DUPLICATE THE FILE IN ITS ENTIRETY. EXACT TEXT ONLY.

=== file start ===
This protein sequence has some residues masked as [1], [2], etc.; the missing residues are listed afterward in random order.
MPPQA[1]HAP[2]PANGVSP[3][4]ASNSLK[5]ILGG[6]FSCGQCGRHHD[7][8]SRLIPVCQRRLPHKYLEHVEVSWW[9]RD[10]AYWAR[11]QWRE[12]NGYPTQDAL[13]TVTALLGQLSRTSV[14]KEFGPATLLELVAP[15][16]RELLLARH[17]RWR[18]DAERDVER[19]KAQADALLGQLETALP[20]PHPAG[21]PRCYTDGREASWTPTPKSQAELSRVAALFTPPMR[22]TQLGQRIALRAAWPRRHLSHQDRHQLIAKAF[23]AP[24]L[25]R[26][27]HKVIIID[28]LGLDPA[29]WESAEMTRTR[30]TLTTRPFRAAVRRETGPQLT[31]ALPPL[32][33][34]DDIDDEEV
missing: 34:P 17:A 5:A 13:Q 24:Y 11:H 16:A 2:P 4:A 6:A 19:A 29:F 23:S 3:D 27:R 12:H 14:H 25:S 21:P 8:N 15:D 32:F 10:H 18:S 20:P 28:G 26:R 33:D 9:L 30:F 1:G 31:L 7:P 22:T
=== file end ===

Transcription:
This protein sequence has some residues masked as [1], [2], etc.; the missing residues are listed afterward in random order.
MPPQA[1]HAP[2]PANGVSP[3][4]ASNSLK[5]ILGG[6]FSCGQCGRHHD[7][8]SRLIPVCQRRLPHKYLEHVEVSWW[9]RD[10]AYWAR[11]QWRE[12]NGYPTQDAL[13]TVTALLGQLSRTSV[14]KEFGPATLLELVAP[15][16]RELLLARH[17]RWR[18]DAERDVER[19]KAQADALLGQLETALP[20]PHPAG[21]PRCYTDGREASWTPTPKSQAELSRVAALFTPPMR[22]TQLGQRIALRAAWPRRHLSHQDRHQLIAKAF[23]AP[24]L[25]R[26][27]HKVIIID[28]LGLDPA[29]WESAEMTRTR[30]TLTTRPFRAAVRRETGPQLT[31]ALPPL[32][33][34]DDIDDEEV
missing: 34:P 17:A 5:A 13:Q 24:Y 11:H 16:A 2:P 4:A 6:A 19:A 29:F 23:S 3:D 27:R 12:H 14:H 25:S 21:P 8:N 15:D 32:F 10:H 18:S 20:P 28:G 26:R 33:D 9:L 30:F 1:G 31:L 7:P 22:T